These days, I work on the basis that managing the backlog is actually the management problem that needs solving. With an appropriate tool (I like ProductBoard), I can group together related issues, put my notes on them, and assign them to another developer. That helps them keep the blue light on too.
Most so-called product management tools seem to think that a bunch of cards on a kanban board is all we need. But if the problem was that easy, nobody would have a problem.
I am the software
It also reminds me of the Scanner people introduced by Barbara Sher in her book https://www.amazon.com/Refuse-Choose-Interests-Passions-Hobb...
Demonstrate that you can build and ship entire products from scratch.
Get a bunch of them out in the wild and make sure everybody knows that you built every piece. Shipping things is a vanishingly rare thing these days, so it's valuable.
There are companies full of amazing engineers who are all sitting around blocked waiting for backend to give them the API endpoint or the designers to finish tweaking the button. Meet the person running that company and he will hire you to start this afternoon building the thing they actually want built, but can't because these clowns can't ship the last thing.
The sooner you can achieve a lot of different unused skills & potentials, the better you can end up with fewer of them in disuse.
> Hire a Wildcard to Get Sh*t Done
I don‘t think you want to be the Passepartout of a corporation. It‘s rewarding at first, but the longer you try to fulfill that role, the more you will be exhausted. Imagine being involved in everything a company does. As someone already commented, it‘s a recipe for a burn-out.
They might not be familiar with the complete saying:
"A jack of all trades is a master of none, but oftentimes better than a master of one."
In a $bigcorp this is a problem because a lot of people don't want problems solved. Instead of being glad a problem is solves they will get pissed you stepped on their toes. Something that takes maybe 30min for me to do, some person/team expects me to wait weeks, months or years for them to do it. Problem is, I am not in IT-proper,devops or SWE. I work in security so "problems" are stuff that can land us on a news headline so I do piss people off and fix stuff.
Interviews are also hard. They try to put me in some bucket and it is difficult. If I mention something I had to do to get something done, suddenly they think that's all I should do.
I am on my second job right now(in a row) where they had to create a new job title for me. But in the last few years, the infosec world has adapted a bit and now there are titles for people like me. "The guy that gets a lot of access and does whatever to catch/stop/respond to intruders".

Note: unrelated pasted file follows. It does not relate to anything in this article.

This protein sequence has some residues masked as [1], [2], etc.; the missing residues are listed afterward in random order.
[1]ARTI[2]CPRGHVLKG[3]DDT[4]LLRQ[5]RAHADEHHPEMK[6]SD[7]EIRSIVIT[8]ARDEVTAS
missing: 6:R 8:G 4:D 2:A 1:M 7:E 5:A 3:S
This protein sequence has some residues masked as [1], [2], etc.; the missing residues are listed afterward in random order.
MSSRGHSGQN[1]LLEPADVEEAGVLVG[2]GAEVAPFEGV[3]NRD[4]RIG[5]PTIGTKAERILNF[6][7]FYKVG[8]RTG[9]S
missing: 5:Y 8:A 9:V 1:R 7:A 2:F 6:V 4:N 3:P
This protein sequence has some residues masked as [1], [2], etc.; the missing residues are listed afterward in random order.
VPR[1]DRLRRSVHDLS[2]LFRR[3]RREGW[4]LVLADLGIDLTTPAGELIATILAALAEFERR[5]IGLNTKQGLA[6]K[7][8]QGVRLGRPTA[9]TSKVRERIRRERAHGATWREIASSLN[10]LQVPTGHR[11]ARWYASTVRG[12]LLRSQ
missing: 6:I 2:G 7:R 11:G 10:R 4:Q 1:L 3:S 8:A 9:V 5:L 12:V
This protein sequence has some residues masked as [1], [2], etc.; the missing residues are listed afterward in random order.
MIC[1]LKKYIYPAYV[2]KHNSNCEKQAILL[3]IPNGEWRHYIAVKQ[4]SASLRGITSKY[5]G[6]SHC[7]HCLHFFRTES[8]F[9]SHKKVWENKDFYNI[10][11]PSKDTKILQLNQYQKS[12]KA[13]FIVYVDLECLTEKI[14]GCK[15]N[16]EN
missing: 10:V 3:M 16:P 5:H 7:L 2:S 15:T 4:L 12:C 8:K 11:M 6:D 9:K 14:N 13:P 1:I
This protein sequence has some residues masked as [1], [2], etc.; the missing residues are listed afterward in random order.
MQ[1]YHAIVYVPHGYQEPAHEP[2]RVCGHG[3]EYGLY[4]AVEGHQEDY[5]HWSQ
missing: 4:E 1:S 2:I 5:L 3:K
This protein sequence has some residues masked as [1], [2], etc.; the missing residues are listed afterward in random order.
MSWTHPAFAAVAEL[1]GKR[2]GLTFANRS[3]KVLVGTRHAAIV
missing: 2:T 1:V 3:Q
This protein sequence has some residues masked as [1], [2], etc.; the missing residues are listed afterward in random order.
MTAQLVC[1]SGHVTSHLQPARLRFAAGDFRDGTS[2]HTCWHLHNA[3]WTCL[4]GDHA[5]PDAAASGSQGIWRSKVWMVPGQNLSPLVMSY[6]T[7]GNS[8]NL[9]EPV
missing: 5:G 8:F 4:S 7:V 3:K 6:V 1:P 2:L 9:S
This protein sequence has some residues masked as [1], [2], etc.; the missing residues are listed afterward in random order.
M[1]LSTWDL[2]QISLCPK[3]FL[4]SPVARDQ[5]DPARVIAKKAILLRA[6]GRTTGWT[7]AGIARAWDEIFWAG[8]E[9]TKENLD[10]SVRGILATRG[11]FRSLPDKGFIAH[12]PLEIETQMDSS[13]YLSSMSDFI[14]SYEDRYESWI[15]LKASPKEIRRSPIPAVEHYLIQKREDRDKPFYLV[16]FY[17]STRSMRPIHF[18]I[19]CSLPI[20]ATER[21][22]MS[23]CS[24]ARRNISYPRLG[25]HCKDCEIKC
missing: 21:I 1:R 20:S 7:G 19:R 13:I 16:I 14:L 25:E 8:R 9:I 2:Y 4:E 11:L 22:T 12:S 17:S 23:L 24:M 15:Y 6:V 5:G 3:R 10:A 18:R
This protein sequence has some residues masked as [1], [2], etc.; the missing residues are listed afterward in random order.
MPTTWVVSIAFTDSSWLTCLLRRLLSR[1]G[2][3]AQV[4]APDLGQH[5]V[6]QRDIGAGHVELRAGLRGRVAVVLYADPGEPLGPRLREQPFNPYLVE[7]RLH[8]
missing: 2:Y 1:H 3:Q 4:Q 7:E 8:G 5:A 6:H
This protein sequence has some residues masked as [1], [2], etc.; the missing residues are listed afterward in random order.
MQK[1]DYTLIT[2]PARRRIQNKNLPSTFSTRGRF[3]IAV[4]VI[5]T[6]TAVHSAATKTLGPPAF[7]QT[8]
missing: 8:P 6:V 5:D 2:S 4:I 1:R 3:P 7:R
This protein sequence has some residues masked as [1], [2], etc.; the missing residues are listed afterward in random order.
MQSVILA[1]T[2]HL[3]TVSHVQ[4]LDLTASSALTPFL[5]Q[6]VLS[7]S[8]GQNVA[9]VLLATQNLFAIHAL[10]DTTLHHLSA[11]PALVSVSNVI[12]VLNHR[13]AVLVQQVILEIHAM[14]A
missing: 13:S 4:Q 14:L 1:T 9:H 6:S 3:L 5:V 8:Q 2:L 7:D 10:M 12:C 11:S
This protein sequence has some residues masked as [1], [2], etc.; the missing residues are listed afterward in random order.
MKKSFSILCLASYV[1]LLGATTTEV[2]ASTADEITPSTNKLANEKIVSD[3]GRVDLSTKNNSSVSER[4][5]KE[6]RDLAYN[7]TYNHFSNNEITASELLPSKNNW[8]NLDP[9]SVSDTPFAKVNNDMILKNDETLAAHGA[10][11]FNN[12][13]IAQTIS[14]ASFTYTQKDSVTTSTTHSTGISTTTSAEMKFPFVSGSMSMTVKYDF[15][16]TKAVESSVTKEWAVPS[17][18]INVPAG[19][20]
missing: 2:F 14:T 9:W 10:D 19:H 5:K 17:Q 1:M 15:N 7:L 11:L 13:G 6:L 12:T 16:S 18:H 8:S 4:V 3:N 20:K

It is also the hardest for people of this personality to appear to be teamworkers. If I collaborate with someone (let's say an incident response task) and I am done with my tasks and they're taking their time, I have to take over their task and finish it. In a bigcorp this is a problem because everyone wants credits and visibility. So for the actual team members I look good but for managers not so much. They see me as a liability unless I am careful and solve problems quietly and let others take credit when possible. But the person whose task I took over or mistake I fixed gets angry, doesn't matter how nicely I do things.
This was so not a problem in a startup culture (unless you create work for others).
Edit/Unrelated: my account is restricted because apparently I post "low value" content (still not sure if that is a code word or what it means), can you tell if and why the above comment is "low value"?
Ken Coleman mentioned the term “Intelligent Override” at a Podcast about Mentors and Leadership with Ben Horowitz on Sep 28, 2022 (looks like a re-run).
The idea of someone going beyond the norms, systems and processes, rules and regulations to make things work better. Look out for People who can do “Intelligent Override.” Most companies don’t have many people like that. People who can go through the side door to get things done the right way - to get a customer, to solve a problem.
A brilliant intellect can anticipate which turns lead to treasure and which lead to certain death. Most people are just running to the entrance of (say); the “new investment that promises more than the market” maze, or the “crypto money” maze, without any sense for the history of the industry, the players in the maze, the casualties of the past, and the innovations that are likely to move walls and change assumptions.